It just so happened that a few days later, a dear friend of someone dear to me said she was looking for just such boots, and happened to have a foot-size that would fit perfectly in the boots, so I promptly sent them off to her destination, and I feel content at having made someone else happy.
So, I wonder if I could just try to be a little calmer in how I feel inside when things look like they are "going South" and have the vision to just hold on, to see where things are really going, and understand that "the setback is the path".
The boot anecdote demonstrates that the ultimate solution might be one I never thought of - it had not occurred to me that I would be happiest this summer by doing something for someone else.
I am left in awe of how life works. To reiterate the experience that can be had in running during an exhausting stretch, it can seem that one is suddenly pulled forward by a deep, deep inner wish to reach and reflect the "greaterness" of the distance: there are times when we are given strength, "out of nowhere". It's as if a tiny fragment of the greatness of distance is buried within us and longs to be returned to the bigger picture it belongs to. Similarly, despite all the psychic junk that can be unloaded along a running path, no trace of that junk remains; rather, nature emanates as much beauty as ever. In other words: the nature of life gives back more.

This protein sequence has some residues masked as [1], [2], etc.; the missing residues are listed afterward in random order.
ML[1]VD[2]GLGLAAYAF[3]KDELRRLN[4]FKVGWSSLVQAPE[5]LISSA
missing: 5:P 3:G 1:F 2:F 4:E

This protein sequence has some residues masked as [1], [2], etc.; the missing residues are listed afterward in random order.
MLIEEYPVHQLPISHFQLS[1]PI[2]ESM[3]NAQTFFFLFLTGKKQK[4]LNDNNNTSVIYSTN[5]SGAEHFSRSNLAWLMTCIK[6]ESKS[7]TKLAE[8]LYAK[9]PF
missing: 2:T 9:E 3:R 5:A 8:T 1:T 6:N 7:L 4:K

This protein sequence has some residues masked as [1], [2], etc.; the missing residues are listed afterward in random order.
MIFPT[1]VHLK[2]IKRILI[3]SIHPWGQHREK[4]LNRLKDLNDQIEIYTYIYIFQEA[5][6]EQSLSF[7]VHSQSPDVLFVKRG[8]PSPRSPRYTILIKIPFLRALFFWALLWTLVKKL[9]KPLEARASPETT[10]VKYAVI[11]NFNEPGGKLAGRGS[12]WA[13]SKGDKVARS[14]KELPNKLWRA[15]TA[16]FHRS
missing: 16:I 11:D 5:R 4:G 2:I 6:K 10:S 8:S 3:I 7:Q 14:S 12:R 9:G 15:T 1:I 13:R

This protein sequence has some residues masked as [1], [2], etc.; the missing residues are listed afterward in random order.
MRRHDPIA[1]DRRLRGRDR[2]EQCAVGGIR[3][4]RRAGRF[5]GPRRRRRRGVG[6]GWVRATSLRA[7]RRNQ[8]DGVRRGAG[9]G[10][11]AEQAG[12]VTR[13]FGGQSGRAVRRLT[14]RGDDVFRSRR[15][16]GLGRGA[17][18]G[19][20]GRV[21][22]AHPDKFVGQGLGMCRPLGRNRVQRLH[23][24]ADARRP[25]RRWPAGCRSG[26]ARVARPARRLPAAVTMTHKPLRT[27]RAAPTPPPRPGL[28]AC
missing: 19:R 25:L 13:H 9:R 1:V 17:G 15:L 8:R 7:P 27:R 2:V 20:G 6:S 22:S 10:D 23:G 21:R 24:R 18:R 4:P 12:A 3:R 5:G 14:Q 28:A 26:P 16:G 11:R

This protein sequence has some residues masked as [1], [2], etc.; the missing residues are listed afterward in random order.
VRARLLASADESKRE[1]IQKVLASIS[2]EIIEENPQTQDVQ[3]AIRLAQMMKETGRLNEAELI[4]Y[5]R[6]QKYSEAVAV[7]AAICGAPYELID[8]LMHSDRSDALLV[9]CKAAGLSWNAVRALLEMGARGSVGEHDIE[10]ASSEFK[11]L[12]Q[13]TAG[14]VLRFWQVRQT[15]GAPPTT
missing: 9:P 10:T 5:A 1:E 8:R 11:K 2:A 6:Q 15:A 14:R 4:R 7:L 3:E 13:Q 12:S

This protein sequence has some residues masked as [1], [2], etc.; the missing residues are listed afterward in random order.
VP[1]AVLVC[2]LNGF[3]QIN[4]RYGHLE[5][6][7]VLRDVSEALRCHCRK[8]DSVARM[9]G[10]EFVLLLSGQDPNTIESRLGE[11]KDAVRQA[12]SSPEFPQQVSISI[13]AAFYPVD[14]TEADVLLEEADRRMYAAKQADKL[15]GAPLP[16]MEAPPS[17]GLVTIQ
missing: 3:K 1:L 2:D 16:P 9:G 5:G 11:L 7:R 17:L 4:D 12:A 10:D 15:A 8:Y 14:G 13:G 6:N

If this idea is truly understood, then it should not be so hard to be a mirror to the abundance that nature gives, it should be easier to take the back seat to what looks like a "setback". It should be more comfortable to take the slow road, where destination is a long time coming.
The pattern of exhaustion I felt earlier this summer has given way to this new goal; I just hope I absorb this new vision of what "destination" means: it is not necessarily what it looks like to begin with, but may take on the attributes of the more abstract "intent" that is powering it. Intent is tested by the drawn out nature of the slow road which can also offer despair to weary travellers who begin to lose vision. But "happiness" and "fulfillment" are curious in their manifestations, especially if one can find peace in the mere bid to make the attempt.

Image: "Figure de guerrier oriental tenant un arc" by Pier Francesco Mola
on display at the Musée du Louvre, image via